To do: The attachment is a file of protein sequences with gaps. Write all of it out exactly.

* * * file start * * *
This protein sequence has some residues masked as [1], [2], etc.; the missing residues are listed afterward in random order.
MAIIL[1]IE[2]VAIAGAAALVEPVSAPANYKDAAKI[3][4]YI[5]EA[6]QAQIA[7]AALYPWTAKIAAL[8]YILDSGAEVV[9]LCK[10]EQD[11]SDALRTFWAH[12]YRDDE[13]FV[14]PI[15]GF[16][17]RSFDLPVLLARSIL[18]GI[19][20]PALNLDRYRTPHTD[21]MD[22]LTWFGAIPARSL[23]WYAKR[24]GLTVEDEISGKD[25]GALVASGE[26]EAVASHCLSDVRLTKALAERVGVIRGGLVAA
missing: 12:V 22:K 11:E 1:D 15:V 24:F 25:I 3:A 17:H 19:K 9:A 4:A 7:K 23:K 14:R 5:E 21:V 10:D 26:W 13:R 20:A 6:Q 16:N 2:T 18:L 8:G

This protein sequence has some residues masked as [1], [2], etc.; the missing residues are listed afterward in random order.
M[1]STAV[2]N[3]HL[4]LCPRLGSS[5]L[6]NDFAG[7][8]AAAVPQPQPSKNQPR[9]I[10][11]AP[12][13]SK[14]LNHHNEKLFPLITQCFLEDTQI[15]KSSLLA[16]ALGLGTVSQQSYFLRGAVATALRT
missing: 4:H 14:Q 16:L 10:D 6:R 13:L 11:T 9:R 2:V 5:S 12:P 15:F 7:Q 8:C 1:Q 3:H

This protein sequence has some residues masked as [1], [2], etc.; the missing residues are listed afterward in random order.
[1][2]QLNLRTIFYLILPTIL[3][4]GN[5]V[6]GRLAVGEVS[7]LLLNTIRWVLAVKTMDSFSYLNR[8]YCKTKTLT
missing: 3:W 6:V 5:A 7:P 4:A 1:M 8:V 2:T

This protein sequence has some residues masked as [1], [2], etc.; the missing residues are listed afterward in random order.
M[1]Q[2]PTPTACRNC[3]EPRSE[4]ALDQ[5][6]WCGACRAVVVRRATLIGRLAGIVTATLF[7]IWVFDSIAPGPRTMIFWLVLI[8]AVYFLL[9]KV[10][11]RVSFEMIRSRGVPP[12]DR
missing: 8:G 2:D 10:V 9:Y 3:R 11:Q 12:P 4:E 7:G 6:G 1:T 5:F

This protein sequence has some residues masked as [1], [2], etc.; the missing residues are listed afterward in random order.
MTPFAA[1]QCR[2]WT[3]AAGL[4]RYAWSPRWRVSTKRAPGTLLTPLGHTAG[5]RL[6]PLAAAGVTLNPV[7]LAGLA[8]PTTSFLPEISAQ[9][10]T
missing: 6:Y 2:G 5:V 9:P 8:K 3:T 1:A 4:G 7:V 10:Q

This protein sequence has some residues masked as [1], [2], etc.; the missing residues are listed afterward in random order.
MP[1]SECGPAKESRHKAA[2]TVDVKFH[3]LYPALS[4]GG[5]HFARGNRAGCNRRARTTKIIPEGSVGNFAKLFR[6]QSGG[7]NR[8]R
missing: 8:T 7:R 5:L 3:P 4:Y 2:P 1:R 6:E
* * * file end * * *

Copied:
This protein sequence has some residues masked as [1], [2], etc.; the missing residues are listed afterward in random order.
MAIIL[1]IE[2]VAIAGAAALVEPVSAPANYKDAAKI[3][4]YI[5]EA[6]QAQIA[7]AALYPWTAKIAAL[8]YILDSGAEVV[9]LCK[10]EQD[11]SDALRTFWAH[12]YRDDE[13]FV[14]PI[15]GF[16][17]RSFDLPVLLARSIL[18]GI[19][20]PALNLDRYRTPHTD[21]MD[22]LTWFGAIPARSL[23]WYAKR[24]GLTVEDEISGKD[25]GALVASGE[26]EAVASHCLSDVRLTKALAERVGVIRGGLVAA
missing: 12:V 22:K 11:E 1:D 15:V 24:F 25:I 3:A 17:H 19:K 9:A 4:A 7:K 23:K 14:R 5:E 21:V 10:D 26:W 13:R 20:A 6:Q 16:N 2:T 18:L 8:G

This protein sequence has some residues masked as [1], [2], etc.; the missing residues are listed afterward in random order.
M[1]STAV[2]N[3]HL[4]LCPRLGSS[5]L[6]NDFAG[7][8]AAAVPQPQPSKNQPR[9]I[10][11]AP[12][13]SK[14]LNHHNEKLFPLITQCFLEDTQI[15]KSSLLA[16]ALGLGTVSQQSYFLRGAVATALRT
missing: 4:H 14:Q 16:L 10:D 6:R 13:L 11:T 9:R 2:V 5:S 12:P 15:F 7:Q 8:C 1:Q 3:H

This protein sequence has some residues masked as [1], [2], etc.; the missing residues are listed afterward in random order.
[1][2]QLNLRTIFYLILPTIL[3][4]GN[5]V[6]GRLAVGEVS[7]LLLNTIRWVLAVKTMDSFSYLNR[8]YCKTKTLT
missing: 3:W 6:V 5:A 7:P 4:A 1:M 8:V 2:T

This protein sequence has some residues masked as [1], [2], etc.; the missing residues are listed afterward in random order.
M[1]Q[2]PTPTACRNC[3]EPRSE[4]ALDQ[5][6]WCGACRAVVVRRATLIGRLAGIVTATLF[7]IWVFDSIAPGPRTMIFWLVLI[8]AVYFLL[9]KV[10][11]RVSFEMIRSRGVPP[12]DR
missing: 8:G 2:D 10:V 9:Y 3:R 11:Q 12:P 4:E 7:G 6:G 1:T 5:F

This protein sequence has some residues masked as [1], [2], etc.; the missing residues are listed afterward in random order.
MTPFAA[1]QCR[2]WT[3]AAGL[4]RYAWSPRWRVSTKRAPGTLLTPLGHTAG[5]RL[6]PLAAAGVTLNPV[7]LAGLA[8]PTTSFLPEISAQ[9][10]T
missing: 6:Y 2:G 5:V 9:P 8:K 3:T 1:A 4:G 7:V 10:Q

This protein sequence has some residues masked as [1], [2], etc.; the missing residues are listed afterward in random order.
MP[1]SECGPAKESRHKAA[2]TVDVKFH[3]LYPALS[4]GG[5]HFARGNRAGCNRRARTTKIIPEGSVGNFAKLFR[6]QSGG[7]NR[8]R
missing: 8:T 7:R 5:L 3:P 4:Y 2:P 1:R 6:E